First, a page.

Hearing Loss and Earbud Use: How to Protect Your Hearing

by Barbara J. Feldman on February 28, 2008

There is no denying that listening to music via headphones, earbuds or headsets at a high volume may cause permanent hearing loss to occur. The problem with this is that once you have lost any portion of your hearing the only way to get that back is by wearing a hearing aid or even possibly having a cochlear implant. So, protecting your ears is very important. One of the big contributors to hearing loss these days is wearing earbuds, which sit inside your ears.

Let’s take a look at why this causes hearing loss, and how to protect your hearing:

Studies have shown that the louder the volume is on something you listen to, the more at risk you are for losing your hearing. Once something is over eighty five decibels, it contributes to hearing loss. When you have an earbud in, the closeness to your eardrum means that the volume is as though it was eight or nine decibels higher than it really is. The louder the volume, the less time is required before your hearing could be affected. However, sound is deceiving, as you listen to things louder and louder, your hearing comfort adjusts to that, and even if it is one hundred decibels, it may not seem that loud to you.

So, what can you do to protect your hearing when you wear earbuds, which are common headphones for iPods and other MP3 devices? Well, start by guarding against getting too comfortable with loud decibels. You can do this by setting your volume at a safe level before your hearing adapts so that it never does.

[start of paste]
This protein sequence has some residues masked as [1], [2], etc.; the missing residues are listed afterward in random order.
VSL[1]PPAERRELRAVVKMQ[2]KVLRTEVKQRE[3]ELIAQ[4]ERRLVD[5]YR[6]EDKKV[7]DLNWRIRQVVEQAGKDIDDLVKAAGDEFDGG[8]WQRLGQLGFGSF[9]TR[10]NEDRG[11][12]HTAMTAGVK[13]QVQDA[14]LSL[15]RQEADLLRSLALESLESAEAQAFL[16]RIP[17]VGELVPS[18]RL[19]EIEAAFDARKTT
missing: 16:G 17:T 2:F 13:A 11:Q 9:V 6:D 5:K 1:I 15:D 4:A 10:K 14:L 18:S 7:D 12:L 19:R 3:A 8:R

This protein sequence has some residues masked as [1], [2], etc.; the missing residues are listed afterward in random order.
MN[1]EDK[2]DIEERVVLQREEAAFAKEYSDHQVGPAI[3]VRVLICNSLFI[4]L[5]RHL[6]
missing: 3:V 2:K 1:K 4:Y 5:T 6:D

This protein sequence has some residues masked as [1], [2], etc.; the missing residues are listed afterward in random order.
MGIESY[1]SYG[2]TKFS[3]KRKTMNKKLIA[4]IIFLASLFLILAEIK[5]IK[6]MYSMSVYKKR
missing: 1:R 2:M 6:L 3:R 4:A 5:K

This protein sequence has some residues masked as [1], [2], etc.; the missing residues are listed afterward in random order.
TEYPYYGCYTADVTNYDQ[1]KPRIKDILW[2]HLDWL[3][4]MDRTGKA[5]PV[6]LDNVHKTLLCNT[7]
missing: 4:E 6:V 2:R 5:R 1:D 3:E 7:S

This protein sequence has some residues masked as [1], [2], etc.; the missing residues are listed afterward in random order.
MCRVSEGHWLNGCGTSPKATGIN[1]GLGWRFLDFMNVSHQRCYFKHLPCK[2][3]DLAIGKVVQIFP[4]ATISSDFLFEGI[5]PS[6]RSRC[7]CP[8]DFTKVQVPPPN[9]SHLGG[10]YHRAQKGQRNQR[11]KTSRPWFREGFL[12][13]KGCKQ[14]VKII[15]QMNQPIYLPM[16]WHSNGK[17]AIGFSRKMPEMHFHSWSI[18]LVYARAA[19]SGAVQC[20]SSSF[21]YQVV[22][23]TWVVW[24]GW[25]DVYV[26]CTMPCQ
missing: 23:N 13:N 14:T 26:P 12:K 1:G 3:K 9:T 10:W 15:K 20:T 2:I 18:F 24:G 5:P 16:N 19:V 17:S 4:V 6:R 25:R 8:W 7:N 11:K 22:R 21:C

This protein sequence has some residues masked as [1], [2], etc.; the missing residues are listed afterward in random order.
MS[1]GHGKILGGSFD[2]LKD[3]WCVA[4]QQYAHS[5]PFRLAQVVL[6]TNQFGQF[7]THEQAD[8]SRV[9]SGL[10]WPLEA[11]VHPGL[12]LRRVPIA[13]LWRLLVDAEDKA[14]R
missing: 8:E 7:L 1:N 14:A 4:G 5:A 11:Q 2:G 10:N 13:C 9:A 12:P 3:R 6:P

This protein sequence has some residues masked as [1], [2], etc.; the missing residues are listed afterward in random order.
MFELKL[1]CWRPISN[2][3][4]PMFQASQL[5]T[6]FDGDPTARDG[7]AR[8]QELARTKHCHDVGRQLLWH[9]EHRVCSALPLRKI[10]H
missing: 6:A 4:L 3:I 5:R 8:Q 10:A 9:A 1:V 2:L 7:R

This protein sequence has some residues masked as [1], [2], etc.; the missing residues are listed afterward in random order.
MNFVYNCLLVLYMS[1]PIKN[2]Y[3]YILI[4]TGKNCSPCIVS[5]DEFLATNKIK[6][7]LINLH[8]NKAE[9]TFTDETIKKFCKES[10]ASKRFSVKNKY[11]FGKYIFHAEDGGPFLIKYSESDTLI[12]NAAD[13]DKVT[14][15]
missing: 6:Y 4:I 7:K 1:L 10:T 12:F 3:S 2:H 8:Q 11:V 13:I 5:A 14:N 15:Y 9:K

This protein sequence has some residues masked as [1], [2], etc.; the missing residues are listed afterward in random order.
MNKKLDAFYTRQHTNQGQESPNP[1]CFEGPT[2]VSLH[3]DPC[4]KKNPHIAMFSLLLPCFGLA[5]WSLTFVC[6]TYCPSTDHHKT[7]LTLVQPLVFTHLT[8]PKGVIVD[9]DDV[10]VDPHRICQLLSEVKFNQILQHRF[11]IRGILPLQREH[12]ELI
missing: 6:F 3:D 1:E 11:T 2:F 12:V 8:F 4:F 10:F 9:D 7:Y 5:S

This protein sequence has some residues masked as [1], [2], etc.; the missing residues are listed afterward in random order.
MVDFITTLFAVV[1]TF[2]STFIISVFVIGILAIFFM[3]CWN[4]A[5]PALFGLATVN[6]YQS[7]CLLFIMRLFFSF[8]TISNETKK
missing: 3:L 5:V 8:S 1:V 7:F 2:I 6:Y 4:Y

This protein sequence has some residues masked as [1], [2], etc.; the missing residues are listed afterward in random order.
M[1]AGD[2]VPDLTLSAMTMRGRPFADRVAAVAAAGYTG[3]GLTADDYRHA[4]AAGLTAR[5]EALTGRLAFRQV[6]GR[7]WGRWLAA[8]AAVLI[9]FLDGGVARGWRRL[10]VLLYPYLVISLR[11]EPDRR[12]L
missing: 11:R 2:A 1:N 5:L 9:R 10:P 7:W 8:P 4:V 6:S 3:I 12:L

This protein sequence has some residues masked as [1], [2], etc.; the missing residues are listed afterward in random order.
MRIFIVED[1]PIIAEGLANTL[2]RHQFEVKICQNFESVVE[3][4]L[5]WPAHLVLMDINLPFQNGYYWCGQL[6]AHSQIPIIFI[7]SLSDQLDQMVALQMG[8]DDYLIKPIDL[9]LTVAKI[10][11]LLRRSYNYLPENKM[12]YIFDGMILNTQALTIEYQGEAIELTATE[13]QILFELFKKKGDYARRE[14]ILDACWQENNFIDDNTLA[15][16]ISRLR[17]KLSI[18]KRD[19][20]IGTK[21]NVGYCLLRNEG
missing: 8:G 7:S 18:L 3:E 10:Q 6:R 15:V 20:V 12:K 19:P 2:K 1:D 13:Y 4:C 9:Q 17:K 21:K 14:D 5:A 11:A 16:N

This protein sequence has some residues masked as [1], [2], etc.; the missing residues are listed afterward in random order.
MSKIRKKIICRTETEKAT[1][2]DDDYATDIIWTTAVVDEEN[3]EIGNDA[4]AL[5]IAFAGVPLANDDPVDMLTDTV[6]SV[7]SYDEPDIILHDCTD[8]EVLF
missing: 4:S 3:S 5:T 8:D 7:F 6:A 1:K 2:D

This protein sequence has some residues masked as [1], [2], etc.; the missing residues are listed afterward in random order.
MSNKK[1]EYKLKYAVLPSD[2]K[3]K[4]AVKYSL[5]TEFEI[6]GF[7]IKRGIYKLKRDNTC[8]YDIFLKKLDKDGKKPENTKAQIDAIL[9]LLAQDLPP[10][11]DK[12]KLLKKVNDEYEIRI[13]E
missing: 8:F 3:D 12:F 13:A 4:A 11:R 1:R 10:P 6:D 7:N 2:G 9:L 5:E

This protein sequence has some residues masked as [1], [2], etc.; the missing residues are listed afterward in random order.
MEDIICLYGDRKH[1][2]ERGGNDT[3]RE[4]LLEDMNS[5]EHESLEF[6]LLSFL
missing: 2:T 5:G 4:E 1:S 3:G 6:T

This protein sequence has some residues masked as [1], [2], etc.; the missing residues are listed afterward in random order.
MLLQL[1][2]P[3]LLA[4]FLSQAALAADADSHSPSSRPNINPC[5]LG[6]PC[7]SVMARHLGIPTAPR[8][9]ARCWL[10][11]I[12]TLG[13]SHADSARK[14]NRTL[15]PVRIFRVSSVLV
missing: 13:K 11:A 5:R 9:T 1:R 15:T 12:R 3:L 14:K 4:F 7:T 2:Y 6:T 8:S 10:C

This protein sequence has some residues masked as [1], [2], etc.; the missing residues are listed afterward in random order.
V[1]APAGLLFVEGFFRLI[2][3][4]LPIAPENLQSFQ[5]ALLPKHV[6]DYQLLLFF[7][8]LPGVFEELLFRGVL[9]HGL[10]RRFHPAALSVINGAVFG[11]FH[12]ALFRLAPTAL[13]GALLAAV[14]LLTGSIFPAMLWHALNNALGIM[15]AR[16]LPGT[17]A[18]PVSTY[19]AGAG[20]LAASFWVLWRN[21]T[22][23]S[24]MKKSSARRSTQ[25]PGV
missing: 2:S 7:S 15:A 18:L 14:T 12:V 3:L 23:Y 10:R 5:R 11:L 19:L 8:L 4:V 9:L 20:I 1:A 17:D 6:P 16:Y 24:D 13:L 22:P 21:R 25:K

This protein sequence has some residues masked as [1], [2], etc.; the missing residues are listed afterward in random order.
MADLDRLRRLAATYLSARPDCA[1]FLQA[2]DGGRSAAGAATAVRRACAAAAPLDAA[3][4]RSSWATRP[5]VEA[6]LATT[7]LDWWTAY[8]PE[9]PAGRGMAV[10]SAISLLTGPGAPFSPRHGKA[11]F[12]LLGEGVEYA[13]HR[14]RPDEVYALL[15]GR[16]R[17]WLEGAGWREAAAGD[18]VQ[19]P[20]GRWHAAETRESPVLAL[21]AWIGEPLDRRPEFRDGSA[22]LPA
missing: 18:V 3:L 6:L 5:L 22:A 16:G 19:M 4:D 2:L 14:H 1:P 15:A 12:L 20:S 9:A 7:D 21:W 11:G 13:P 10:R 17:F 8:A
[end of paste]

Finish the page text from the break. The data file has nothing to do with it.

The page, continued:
To establish a safe volume level do the following:

•Start your equipment with the volume control at its lowest setting. You probably will not be able to hear it very well.
•Slowly increase the sound until you can hear it comfortably and clearly, and without distortion. As soon as you can hear it without distortion, stop increasing the volume.
•Avoid setting the volume at any level that prevents you from hearing conversations and other similar noises around you. If occasionally you are in a loud room, you can turn it up, but never turn it past 60% of the capacity.
•Once you have established a comfortable sound level, leave it there. If you experience a ringing in your ears, discomfort or muffled speech, reduce the volume or stop listening and have your hearing checked.

Hearing experts advise that you do three things to protect your hearing if you are going to use earbuds. Those three things are as follows:

1.Limit the amount of time you use earbuds or headphones at high volume. Of course it is best to never listen at high volume, but if you are going to, just make sure it is not for more than an hour tops per day, if that. Also, if you listen to something at high volume, it is wise to spend some time in silence after to help your ears readjust.

2.Avoid turning up the volume to block out noisy surroundings. If the surroundings are noisy, a better solution is to do something else, or to move to another place. You can also buy earbuds that cancel out noise from outside, that way you do not have to turn the volume up as high in order to hear.

3.Turn the volume down if you can´t hear people speaking near you. You do not put earphones in to cancel out the rest of the world, so make sure you can still stay in touch with them. If you can’t your hearing is at risk.

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Cite This Page

Feldman, Barbara. "Hearing Loss and Earbud Use: How to Protect Your Hearing." Surfnetkids. Feldman Publishing. 28 Feb. 2008. Web. 1 Oct. 2014. <http://www.surfnetkids.com/tech/353/hearing-loss-and-earbud-use-how-to-protect-your-hearing/ >.